A disease that has not been adopted by the pharmaceutical industry because it provides little financial incentive for the private sector to make and market new medications to treat or prevent it. An orphan disease may be a rare disease or a common disease that has been ignored because it is far more prevalent in developing countries than in the developed world. A rare disease is defined by the European Union as one that affects less than 5 in 10,000 of the general population.
There are thousands of rare diseases. To date, six to seven thousand rare diseases have been discovered and new diseases are regularly described in medical literature. 7% of the population are estimated to be affected by a rare disease at some point in their lives. 75% of rare diseases affect children, and 30% of rare disease patients die before their fifth birthday. Rare diseases include rare cancers such as childhood cancers, sarcoma and some other well known conditions such as cystic fibrosis, Huntington’s disease, Crohn disease, etc.
Drug development strategies
The growth of Pharma industries has slowed in recent years because of various reasons such as patent expiries, generic competition, drying pipelines, and increasingly stringent regulatory guidelines. Many blockbuster drugs will lose their exclusivity in next 5 years. Therefore, the current economic situation plus the huge generic competition shifted the focus of pharmaceutical companies from the essential medicines to the new business model such as orphan drugs. The new business model of orphan drugs could offer an integrated healthcare solution that enables Pharma companies to develop newer areas of therapeutics, diagnosis, treatment, monitoring, and patient support. Incentives for drug development provided by governments, as well as support from the FDA and EU Commission in special protocols are a further boost for the companies developing orphan drugs.
An orphan drug can be defined as one that is used to treat an orphan disease. For example, haem arginate, used to treat acute intermittent porphyria, variegate porphyria, and hereditary coproporphyria, is an orphan drug. However, it comes as a surprise that ibuprofen can also be categorized as an orphan drug, because it has been used to treat an orphan disease, namely patent ductus arteriosus in neonates. This observation stresses that barriers to the development of orphan drugs do not occur only at the premarketing stage; in some cases it may not be commercially worth mounting an efficacy trial, even for a drug whose efficacy elsewhere is well established.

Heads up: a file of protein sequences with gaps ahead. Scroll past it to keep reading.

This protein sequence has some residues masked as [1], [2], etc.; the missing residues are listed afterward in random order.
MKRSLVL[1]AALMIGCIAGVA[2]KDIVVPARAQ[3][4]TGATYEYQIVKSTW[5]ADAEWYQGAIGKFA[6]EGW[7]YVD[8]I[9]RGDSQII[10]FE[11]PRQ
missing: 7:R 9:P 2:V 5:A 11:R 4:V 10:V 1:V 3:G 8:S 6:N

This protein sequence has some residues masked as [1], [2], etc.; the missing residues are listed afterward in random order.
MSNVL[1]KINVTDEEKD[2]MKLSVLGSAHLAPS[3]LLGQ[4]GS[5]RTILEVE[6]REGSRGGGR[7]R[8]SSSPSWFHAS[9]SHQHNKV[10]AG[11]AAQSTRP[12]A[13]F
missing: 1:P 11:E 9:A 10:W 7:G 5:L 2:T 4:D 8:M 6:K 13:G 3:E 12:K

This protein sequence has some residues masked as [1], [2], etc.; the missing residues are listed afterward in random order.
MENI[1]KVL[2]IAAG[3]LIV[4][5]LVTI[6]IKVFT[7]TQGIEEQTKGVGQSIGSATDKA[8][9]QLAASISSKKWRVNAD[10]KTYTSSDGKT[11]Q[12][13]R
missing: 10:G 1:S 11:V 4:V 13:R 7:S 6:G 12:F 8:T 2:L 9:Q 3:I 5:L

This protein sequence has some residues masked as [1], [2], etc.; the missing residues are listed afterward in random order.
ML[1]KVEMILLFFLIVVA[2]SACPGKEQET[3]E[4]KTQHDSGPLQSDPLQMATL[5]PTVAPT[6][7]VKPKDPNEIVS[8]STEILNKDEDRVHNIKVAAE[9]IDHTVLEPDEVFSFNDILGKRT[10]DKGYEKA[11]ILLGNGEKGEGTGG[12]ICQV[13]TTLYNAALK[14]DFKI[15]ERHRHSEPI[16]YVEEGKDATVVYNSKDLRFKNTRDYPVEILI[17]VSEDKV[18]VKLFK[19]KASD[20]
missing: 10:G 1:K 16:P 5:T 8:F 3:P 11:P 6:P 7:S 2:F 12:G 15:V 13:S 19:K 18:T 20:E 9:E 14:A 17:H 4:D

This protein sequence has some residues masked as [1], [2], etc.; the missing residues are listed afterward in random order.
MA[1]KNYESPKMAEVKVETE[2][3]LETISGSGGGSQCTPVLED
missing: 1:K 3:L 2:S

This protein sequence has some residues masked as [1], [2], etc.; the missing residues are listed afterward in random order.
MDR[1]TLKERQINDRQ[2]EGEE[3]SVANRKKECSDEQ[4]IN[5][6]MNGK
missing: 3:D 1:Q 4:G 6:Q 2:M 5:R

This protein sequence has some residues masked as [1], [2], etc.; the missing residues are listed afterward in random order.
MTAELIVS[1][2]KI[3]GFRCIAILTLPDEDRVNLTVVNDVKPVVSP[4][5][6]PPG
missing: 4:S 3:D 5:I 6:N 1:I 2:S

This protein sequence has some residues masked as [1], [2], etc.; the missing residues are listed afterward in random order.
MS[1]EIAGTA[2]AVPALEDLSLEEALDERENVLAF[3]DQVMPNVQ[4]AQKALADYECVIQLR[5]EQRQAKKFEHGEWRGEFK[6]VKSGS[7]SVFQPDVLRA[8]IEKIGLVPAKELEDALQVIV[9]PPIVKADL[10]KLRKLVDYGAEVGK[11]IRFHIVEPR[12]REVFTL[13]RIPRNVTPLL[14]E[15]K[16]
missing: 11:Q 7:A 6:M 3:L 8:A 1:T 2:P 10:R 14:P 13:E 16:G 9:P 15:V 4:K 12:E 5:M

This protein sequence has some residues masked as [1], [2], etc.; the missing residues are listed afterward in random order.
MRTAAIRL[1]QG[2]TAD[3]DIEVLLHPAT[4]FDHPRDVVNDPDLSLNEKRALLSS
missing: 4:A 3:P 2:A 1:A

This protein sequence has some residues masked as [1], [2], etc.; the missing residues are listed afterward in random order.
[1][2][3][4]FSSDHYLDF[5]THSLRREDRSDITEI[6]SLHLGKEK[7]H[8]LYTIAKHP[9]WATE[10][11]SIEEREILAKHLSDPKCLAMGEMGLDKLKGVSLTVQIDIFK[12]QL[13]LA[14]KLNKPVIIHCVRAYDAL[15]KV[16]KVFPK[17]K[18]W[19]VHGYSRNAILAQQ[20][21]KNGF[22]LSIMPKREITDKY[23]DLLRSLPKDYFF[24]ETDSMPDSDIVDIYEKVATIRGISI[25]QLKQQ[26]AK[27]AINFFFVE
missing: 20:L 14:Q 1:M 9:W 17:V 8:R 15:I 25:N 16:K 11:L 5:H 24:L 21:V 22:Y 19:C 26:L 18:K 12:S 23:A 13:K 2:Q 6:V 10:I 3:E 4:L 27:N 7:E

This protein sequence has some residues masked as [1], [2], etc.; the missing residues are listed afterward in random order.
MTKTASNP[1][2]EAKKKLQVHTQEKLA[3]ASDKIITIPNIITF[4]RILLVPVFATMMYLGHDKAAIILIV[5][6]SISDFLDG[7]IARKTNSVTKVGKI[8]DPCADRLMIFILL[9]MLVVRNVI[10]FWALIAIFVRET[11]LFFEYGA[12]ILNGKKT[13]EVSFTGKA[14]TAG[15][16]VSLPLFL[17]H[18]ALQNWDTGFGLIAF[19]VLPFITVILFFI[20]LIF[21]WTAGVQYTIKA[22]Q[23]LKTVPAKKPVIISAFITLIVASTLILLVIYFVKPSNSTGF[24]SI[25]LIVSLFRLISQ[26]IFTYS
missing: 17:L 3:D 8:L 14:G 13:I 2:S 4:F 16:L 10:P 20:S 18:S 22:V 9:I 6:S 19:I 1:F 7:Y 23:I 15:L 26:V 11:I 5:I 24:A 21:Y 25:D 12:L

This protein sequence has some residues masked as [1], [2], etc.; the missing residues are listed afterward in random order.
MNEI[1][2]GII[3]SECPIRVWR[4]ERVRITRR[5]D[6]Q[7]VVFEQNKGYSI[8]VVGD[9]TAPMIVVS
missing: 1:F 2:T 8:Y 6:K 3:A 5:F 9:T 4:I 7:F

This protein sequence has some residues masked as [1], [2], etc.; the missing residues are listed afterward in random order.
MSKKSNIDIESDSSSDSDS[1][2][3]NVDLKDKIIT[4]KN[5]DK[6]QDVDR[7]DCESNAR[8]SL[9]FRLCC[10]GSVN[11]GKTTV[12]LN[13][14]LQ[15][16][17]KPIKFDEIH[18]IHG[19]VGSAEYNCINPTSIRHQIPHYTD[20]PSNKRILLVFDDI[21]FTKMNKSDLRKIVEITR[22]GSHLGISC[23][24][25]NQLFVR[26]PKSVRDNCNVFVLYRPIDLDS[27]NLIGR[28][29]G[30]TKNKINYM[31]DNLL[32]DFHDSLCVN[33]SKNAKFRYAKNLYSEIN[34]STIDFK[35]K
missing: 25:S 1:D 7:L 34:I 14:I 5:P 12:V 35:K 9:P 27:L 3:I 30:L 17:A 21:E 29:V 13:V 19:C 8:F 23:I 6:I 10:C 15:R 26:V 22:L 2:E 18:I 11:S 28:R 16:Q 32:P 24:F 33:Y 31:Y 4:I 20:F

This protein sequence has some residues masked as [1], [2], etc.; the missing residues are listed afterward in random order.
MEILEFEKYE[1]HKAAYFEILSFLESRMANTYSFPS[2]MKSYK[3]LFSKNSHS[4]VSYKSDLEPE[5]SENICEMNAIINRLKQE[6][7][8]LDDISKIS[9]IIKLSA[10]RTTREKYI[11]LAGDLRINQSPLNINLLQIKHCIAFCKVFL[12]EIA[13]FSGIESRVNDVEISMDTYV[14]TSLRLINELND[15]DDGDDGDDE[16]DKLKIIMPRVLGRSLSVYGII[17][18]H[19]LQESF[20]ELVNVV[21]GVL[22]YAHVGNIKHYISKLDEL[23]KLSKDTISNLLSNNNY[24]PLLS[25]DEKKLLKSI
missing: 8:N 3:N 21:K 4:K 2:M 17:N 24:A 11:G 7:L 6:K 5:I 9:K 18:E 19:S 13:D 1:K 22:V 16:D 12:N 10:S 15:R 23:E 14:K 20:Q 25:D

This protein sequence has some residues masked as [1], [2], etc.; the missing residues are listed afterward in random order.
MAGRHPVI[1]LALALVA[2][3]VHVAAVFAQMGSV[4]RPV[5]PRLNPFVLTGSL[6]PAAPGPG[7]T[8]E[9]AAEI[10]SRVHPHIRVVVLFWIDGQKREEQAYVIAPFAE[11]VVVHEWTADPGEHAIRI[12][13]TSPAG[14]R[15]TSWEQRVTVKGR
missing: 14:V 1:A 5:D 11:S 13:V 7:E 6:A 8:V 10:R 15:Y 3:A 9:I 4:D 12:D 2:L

Orphan drug status
Products intended to treat rare diseases are developed to treat patients suffering from very serious diseases for which no treatment, or at least a satisfactory one, has so far been available. These diseases affect only a small proportion of the population most often at birth or in infancy. The number of rare diseases for which no treatment is currently available is estimated to be between 4,000 and 5,000 worldwide. Few drugs which are withdrawn from the market for some reasons, e.g., thalidomide widely used as a hypnotic drug some years ago for its high teratogenic risk may show a very interesting therapeutic application, i.e., analgesic properties in rare diseases such as leprosy and lupus erythematosus. These are diseases for which no satisfactory treatment is available.
|According to market report 10 top selling orphan drugs|
|Recombinant Factor VIII||Hematology|
Orphan drugs market level
According to market estimate the global orphan drugs market has reached around $112 billion by 2014 growing from $84 billion in 2009. The market is expected to grow at a compound annual growth rate (CAGR) of nearly 7% to reach $125 billion by 2018.
The future of orphan drug
As the Asian pharmaceutical markets grow, so too will opportunities for orphan drugs in Asia. Asian governments are becoming more aware of the importance of orphan drugs, and reimbursements for these products will increase in the future. This encouragement can bring in a revolution among the pharmaceutical and biotechnology companies for developing and marketing orphan drugs.
The issue of orphan drugs becomes more important for third world countries like India, which are affected the most. Why no new drug is coming up or nobody is investing in research and development in malaria, leishmania, etc. Usually we criticize the pharmaceutical industry or manufacturers for this. It is not easy to produce and market orphan drugs. The manufacturers of drugs have to amortize their operational expenses, their research investment, and they have to make reasonable profit so that they can finance new ventures in the future.
DelveInsight Orphan Indications reports
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